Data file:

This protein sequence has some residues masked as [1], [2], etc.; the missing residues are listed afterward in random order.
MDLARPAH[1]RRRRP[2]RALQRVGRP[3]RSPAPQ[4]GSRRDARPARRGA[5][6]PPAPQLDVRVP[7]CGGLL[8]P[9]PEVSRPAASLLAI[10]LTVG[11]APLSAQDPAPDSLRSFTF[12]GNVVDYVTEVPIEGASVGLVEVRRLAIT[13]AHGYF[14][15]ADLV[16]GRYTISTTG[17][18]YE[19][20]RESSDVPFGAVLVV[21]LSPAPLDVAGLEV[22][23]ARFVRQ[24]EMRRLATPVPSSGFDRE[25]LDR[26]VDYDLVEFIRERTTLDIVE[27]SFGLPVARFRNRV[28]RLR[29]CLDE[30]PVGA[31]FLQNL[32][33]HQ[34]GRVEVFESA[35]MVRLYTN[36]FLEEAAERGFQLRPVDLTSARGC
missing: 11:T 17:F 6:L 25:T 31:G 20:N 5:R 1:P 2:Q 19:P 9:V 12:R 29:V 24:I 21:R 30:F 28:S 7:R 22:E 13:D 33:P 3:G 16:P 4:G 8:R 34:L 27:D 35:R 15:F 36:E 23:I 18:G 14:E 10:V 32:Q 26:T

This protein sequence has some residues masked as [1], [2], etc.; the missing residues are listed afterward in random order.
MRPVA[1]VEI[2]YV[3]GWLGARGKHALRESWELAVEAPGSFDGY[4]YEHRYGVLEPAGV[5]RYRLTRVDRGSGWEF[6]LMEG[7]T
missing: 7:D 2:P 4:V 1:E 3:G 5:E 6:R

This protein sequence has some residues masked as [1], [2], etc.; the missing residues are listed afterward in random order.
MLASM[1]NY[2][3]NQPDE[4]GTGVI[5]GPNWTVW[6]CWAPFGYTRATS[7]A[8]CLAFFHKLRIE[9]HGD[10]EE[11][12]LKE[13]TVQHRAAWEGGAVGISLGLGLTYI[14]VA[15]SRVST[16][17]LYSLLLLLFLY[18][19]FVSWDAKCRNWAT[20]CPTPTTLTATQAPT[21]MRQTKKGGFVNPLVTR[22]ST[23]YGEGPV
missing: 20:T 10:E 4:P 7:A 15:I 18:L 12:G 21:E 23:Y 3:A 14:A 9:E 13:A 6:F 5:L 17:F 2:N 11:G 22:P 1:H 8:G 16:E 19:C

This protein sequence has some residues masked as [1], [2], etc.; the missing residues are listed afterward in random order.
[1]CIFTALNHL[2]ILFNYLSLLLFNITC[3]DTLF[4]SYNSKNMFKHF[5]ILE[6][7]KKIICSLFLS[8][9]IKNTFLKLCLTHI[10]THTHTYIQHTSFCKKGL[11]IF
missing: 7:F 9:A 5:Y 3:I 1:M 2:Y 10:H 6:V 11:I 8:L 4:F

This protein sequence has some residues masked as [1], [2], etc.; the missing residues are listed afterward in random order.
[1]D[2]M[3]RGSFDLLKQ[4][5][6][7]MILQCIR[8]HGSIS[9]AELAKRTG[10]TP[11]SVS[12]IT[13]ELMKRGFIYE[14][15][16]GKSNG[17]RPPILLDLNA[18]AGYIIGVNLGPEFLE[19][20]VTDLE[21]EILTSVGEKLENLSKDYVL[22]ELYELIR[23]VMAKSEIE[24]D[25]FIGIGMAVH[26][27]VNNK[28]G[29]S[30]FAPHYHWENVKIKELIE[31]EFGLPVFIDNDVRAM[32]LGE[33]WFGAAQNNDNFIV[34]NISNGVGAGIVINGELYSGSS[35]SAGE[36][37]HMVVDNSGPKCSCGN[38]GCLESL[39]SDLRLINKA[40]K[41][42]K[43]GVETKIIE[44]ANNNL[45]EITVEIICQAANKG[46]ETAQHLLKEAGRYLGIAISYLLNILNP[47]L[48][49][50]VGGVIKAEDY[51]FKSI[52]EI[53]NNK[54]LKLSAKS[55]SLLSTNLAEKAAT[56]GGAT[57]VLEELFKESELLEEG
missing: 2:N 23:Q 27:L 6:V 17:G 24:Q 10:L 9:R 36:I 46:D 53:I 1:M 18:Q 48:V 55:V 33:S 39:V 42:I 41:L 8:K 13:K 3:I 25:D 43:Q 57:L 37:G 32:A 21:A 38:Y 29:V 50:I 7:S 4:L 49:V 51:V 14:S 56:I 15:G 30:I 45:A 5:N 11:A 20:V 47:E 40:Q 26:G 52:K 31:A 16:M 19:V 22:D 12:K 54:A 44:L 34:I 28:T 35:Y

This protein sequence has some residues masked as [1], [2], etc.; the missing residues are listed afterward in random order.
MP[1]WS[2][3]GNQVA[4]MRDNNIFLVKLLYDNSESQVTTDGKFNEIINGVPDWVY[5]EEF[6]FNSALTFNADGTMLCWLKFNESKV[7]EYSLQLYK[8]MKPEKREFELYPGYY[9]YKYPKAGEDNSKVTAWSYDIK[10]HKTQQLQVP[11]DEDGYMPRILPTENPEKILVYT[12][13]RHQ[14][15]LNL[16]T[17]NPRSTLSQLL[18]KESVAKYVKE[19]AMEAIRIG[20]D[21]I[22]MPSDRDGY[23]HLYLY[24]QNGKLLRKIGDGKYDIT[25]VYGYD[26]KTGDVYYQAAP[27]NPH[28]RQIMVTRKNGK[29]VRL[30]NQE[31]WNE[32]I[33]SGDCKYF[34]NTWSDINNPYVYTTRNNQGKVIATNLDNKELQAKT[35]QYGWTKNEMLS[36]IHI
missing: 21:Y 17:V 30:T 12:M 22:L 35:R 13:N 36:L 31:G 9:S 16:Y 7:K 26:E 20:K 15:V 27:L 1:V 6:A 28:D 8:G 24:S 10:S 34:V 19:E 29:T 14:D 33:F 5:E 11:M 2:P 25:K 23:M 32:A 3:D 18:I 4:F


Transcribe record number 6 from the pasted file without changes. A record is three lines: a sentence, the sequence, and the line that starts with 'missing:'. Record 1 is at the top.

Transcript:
This protein sequence has some residues masked as [1], [2], etc.; the missing residues are listed afterward in random order.
MP[1]WS[2][3]GNQVA[4]MRDNNIFLVKLLYDNSESQVTTDGKFNEIINGVPDWVY[5]EEF[6]FNSALTFNADGTMLCWLKFNESKV[7]EYSLQLYK[8]MKPEKREFELYPGYY[9]YKYPKAGEDNSKVTAWSYDIK[10]HKTQQLQVP[11]DEDGYMPRILPTENPEKILVYT[12][13]RHQ[14][15]LNL[16]T[17]NPRSTLSQLL[18]KESVAKYVKE[19]AMEAIRIG[20]D[21]I[22]MPSDRDGY[23]HLYLY[24]QNGKLLRKIGDGKYDIT[25]VYGYD[26]KTGDVYYQAAP[27]NPH[28]RQIMVTRKNGK[29]VRL[30]NQE[31]WNE[32]I[33]SGDCKYF[34]NTWSDINNPYVYTTRNNQGKVIATNLDNKELQAKT[35]QYGWTKNEMLS[36]IHI
missing: 21:Y 17:V 30:T 12:M 22:L 35:R 13:N 36:L 31:G 9:S 16:Y 7:K 26:E 20:K 15:V 27:L 1:V 6:A 28:D 8:G 24:S 10:S 34:V 19:E 29:T 14:D 33:F 5:E 11:M 2:P 25:K 23:M 32:A 3:D 18:I 4:F